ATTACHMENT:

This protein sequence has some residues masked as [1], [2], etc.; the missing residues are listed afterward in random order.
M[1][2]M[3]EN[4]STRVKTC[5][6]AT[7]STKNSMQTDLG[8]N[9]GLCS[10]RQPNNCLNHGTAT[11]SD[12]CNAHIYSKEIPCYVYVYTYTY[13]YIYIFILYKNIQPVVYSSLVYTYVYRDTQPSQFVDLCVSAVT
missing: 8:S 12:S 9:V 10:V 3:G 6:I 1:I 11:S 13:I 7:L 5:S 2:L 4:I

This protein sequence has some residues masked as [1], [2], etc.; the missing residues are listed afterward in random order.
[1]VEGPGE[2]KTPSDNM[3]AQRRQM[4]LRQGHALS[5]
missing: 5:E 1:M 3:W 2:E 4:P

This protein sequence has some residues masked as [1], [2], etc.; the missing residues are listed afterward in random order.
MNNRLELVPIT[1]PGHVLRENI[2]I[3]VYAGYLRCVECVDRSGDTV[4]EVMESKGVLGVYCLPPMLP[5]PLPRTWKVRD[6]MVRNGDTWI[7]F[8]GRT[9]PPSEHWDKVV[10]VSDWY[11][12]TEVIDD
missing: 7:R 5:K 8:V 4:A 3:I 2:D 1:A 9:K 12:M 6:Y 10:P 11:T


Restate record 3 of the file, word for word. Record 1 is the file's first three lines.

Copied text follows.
This protein sequence has some residues masked as [1], [2], etc.; the missing residues are listed afterward in random order.
MNNRLELVPIT[1]PGHVLRENI[2]I[3]VYAGYLRCVECVDRSGDTV[4]EVMESKGVLGVYCLPPMLP[5]PLPRTWKVRD[6]MVRNGDTWI[7]F[8]GRT[9]PPSEHWDKVV[10]VSDWY[11][12]TEVIDD
missing: 7:R 5:K 8:V 4:A 3:I 2:D 1:A 9:K 12:M 6:Y 10:P 11:T